Building on this decision, we introduced the Restoring Board Immunity Act. The bill uses the Court’s decision to incentivize states to make necessary and long-overdue changes to their occupational licensing regimes by giving states two options: either bring the licensing boards under direct oversight of the state or create a way for citizens to challenge whether a given requirement is truly necessary for the public’s health and safety. 

Occupational licensing reform is a rare and growing area of bipartisan agreement that’s drawn the attention of lawmakers and think tanks all across the spectrum from the libertarian-minded Cato Institute, to the left-leaning Brookings Institution — even the Obama Administration, which put out a report in 2015 detailing the need for change.

As consensus continues building Congress should seize the moment at once and come together to sweep away the most burdensome of these regulations and give countless Americans a better opportunity to improve their lives.

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ICYMI: Issa Licensing Reform "Could Do An Awful Lot Of Good For An Awful Lot of American Workers"

2017/08/15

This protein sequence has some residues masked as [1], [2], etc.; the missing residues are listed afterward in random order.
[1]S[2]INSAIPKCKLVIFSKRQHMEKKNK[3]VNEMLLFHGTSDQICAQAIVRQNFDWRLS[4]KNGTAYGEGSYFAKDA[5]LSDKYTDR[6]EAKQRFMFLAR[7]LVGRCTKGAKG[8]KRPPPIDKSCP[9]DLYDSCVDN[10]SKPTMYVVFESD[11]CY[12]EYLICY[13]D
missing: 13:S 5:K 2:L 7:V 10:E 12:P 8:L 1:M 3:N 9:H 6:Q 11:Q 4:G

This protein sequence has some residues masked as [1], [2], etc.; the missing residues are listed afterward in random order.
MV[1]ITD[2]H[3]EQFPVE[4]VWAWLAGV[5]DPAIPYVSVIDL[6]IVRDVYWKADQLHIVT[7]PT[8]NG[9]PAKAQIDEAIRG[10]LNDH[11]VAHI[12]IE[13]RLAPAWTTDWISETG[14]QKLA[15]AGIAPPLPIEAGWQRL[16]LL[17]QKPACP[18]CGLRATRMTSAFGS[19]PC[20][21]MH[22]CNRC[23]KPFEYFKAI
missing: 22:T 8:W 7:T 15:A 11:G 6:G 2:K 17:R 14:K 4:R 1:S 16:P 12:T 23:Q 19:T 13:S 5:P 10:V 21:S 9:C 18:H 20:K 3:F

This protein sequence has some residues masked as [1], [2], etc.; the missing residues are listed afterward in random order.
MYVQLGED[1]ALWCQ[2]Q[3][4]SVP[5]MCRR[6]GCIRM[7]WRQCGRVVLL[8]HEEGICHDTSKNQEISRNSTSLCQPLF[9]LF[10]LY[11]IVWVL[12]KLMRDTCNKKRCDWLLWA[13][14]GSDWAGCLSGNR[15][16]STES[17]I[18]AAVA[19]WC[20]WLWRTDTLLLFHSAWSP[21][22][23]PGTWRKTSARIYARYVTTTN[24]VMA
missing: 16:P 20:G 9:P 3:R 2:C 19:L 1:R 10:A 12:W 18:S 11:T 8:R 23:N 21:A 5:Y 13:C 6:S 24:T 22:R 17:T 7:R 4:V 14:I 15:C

As consensus continues to build on all sides of the aisle to roll back many of our nation's capricious and often unaccountable licensing requirements for Americans to work in particular fields, Michelle Cottle of the Atlantic takes a look at how these requirements are hurting American workers and how Congressman Issa and Senator Mike Lee's occupational licensing reform legislation could hold the key to "doing an awful lot of good for an awful lot of American workers."

Excerpts are below and the full piece is available here.

The Onerous, Arbitrary, Unaccountable World of Occupational Licensing
The Atlantic
August 13, 2017
http://theatln.tc/2fBQnZY

I know what you’re thinking: What kind of sad creature considers occupational licensing a hot topic? But with more than one in four U.S. workers now required to hold such a license, the answer absolutely should be: everyone.

An occupational license is basically a government permission slip to do certain work. In many places, before one can become a makeup artist, taxidermist, massage therapist, and so on, one must first jump through a variety of hoops—attending classes, taking exams, and paying fees—mostly set at the state level. (Federal and local authorities are fringe players in this game.)

...